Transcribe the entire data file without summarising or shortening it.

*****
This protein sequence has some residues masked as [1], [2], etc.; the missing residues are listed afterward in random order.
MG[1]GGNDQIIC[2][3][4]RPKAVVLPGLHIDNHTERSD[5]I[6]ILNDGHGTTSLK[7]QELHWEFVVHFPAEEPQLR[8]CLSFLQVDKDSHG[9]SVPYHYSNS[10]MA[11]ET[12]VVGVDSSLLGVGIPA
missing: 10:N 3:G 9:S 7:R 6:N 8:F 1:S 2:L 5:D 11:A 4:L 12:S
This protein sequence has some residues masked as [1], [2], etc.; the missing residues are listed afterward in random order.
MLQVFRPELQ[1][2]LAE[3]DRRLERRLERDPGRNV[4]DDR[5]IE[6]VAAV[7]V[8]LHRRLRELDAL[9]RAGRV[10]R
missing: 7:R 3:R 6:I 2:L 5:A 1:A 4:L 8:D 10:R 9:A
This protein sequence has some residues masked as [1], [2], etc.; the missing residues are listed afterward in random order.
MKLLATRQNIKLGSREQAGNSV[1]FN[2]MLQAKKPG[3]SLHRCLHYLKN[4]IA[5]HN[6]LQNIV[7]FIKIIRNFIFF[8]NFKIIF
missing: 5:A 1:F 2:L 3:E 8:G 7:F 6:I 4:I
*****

This protein sequence has some residues masked as [1], [2], etc.; the missing residues are listed afterward in random order.
MG[1]GGNDQIIC[2][3][4]RPKAVVLPGLHIDNHTERSD[5]I[6]ILNDGHGTTSLK[7]QELHWEFVVHFPAEEPQLR[8]CLSFLQVDKDSHG[9]SVPYHYSNS[10]MA[11]ET[12]VVGVDSSLLGVGIPA
missing: 10:N 3:G 9:S 7:R 6:N 8:F 1:S 2:L 5:D 11:A 4:L 12:S
This protein sequence has some residues masked as [1], [2], etc.; the missing residues are listed afterward in random order.
MLQVFRPELQ[1][2]LAE[3]DRRLERRLERDPGRNV[4]DDR[5]IE[6]VAAV[7]V[8]LHRRLRELDAL[9]RAGRV[10]R
missing: 7:R 3:R 6:I 2:L 5:A 1:A 4:L 8:D 10:R 9:A
This protein sequence has some residues masked as [1], [2], etc.; the missing residues are listed afterward in random order.
MKLLATRQNIKLGSREQAGNSV[1]FN[2]MLQAKKPG[3]SLHRCLHYLKN[4]IA[5]HN[6]LQNIV[7]FIKIIRNFIFF[8]NFKIIF
missing: 5:A 1:F 2:L 3:E 8:G 7:F 6:I 4:I